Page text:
The Rosa Bonheur Exhibition or elogy to the animal world is being presented at Vernon Museum from 25th April to 20th September.
It was the wish of Vernon Museum, which houses a large collection of animal-based Art to highlight Rosa Bonheur (1822 -1899), one of the great names in the field. The exhibition provides an insight into the artist’s work through a varied selection of her paintings, drawings, engravings and sculptures. Rosa Bonheur who was brought up in a family of artists in fact excelled in several artistic fields, whilst remaining closely attached to representing animals in her work. The exhibition portrays the different aspects of her work but more particularly her productions of horses and the feline species, which clearly illustrate her technical mastery as well as an expert eye.
Rosa Bonheur, who was an exceptional woman as well as an artist, succeeded in asserting herself at a time when it was still forbidden for women to enter the French School of Fine Arts (École des Beaux-Arts). She was the first female artist to be awarded the Legion of Honour in 1865 and lived her life as an entirely free spirit. She was very popular during her lifetime both in France and the United Kingdom as well as in the United States. Thanks to this public acclaim she was able to live from her art.
The exhibition’s structure :
Presenting the artist:
Marie-Rosalie Bonheur, daughter of Sophie Marquis and the artist Raymond Bonheur, was born in Bordeaux on 16th March 1822. Rosa Bonheur, who from a very early age proved to manifest talent through her drawings had a refractory attitude towards a traditional education; thus her father accepted to train her to become an artist. At the age of 14 she was awarded her licence as copyist at the Louvres and was already showing signs of being a relentless worker. She reaped her first Salon success in 1841 at the age of 19, thanks to her painting ‘The Rabbits’, (Les Lapins), which is conserved at the Bordeaux Museum of Fine Arts (Musée des Beaux-Arts de Bordeaux). From this time onwards Rosa Bonheur started to specialize in the animal-based genre, that is, the domain in which she excelled. She quite readily carried out drawings in both abattoirs and livestock markets in order to grasp the form of the animals’ anatomies. Thanks to her monumental painting ‘The Horse Fair’ (Le Marché aux chevaux), which was presented at the 1853 Salon, she was granted fame as well as numerous orders.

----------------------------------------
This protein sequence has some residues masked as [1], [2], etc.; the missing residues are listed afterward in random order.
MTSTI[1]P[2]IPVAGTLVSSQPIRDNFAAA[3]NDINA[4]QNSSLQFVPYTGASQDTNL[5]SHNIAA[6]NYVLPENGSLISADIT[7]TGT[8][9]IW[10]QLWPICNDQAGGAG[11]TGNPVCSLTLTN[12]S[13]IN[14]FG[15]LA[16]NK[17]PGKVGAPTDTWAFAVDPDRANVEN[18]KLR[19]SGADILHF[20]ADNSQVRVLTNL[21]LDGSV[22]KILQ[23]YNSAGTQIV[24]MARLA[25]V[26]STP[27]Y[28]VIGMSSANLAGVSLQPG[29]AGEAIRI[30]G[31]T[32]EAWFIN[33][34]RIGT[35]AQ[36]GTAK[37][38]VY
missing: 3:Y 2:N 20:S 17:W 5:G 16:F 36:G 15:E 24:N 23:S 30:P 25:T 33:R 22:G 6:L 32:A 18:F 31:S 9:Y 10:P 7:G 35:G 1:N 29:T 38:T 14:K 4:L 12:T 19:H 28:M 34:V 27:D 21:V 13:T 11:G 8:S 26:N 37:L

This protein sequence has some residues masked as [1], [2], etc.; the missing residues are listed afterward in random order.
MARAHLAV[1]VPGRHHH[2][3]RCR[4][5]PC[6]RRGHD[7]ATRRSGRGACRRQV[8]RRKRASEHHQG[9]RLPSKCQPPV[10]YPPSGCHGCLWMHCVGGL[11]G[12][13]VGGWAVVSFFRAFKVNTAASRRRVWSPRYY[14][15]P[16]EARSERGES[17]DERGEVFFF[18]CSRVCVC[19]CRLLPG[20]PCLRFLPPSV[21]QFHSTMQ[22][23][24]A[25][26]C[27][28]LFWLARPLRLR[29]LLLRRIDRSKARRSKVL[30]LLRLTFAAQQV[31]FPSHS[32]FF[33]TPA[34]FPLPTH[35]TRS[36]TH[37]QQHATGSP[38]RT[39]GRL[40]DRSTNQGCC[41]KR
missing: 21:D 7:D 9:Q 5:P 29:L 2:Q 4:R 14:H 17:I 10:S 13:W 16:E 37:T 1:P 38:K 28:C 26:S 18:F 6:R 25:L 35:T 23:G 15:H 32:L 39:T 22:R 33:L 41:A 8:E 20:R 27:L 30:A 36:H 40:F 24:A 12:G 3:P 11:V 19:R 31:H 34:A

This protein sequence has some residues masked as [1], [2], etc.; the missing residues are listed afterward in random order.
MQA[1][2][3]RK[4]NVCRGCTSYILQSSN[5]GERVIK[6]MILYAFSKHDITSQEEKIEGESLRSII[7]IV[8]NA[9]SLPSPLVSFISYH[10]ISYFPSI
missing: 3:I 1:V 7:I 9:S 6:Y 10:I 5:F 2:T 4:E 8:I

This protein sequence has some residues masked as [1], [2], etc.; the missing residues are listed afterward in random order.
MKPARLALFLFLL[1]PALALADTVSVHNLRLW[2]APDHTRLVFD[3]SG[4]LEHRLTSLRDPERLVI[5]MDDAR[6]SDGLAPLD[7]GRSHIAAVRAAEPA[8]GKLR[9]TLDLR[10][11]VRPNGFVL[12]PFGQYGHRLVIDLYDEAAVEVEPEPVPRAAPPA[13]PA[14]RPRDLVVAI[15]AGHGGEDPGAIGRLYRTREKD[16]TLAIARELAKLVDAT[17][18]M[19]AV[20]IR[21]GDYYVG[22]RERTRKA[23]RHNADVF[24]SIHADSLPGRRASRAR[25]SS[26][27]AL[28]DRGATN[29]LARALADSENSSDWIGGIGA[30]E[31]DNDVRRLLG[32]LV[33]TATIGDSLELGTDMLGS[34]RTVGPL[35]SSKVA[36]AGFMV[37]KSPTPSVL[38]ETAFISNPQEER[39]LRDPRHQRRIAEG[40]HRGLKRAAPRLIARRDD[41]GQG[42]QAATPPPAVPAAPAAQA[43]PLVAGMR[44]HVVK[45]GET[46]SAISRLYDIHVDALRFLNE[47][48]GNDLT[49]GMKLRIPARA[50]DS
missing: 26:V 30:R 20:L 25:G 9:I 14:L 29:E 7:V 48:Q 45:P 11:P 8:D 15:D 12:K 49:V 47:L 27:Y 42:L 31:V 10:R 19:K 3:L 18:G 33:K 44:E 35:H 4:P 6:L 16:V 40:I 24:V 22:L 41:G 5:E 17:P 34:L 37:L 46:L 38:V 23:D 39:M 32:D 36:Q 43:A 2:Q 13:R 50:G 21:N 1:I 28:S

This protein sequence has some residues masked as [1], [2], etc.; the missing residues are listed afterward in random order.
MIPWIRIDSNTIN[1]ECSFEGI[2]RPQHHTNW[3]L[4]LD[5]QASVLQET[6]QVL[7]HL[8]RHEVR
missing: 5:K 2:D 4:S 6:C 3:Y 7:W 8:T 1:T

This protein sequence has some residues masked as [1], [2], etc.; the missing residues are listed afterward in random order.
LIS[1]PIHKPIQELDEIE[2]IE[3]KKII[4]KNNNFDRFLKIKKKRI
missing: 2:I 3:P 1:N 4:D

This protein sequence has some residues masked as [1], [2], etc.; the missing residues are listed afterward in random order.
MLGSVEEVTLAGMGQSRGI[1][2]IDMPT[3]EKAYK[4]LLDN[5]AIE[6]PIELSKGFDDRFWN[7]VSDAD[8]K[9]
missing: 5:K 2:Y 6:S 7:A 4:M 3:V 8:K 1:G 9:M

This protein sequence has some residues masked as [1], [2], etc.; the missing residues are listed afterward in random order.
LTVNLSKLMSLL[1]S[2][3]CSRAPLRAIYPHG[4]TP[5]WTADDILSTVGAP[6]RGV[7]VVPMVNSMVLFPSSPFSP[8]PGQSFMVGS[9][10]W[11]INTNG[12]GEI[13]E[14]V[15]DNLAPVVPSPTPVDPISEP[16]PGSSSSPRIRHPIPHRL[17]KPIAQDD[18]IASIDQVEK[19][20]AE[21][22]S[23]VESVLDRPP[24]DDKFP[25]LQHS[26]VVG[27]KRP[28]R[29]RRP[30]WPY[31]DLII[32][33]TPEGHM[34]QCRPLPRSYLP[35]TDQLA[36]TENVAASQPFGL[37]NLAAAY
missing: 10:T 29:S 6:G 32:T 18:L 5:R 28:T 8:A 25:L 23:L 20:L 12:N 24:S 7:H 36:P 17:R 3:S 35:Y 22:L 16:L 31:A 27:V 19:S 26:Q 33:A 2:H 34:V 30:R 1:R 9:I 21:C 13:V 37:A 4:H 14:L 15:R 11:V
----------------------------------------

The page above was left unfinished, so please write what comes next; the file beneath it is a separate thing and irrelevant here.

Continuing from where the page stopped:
‘The Horse Fair’ (Le Marché aux chevaux):
Between 1851 and 1853, Rosa Bonheur worked on the preparation of a huge painting, ‘The Horse Fair’ (Le Marché aux Chevaux). This work measured 2.44m high and 5. 07m long. When it was presented at the 1853 Salon it was met with great success. Both the public and the critics were taken back by the fact that the work itself had been produced by a woman, not only due to the theme chosen by the artist but also because of the painting’s exceptional size. The painting was afterwards purchased by Ernest Gambart, an art dealer of Belgian origin who was established in London and who became not only Rosa Bonheur’s agent but also a very close friend of hers. In 1856 Rosa Bonheur accepted Gambart’s invitation to come to England and Scotland to accompany her painting on a triumphant tour during which she was introduced to Queen Victoria and Prince Albert. After being the property of several owners, ’The Horse Fair’ was purchased by the wealthy art collector Cornelius Vanderbilt who donated it to the New York Metropolitain Museum, where it it is still housed and exhibited today.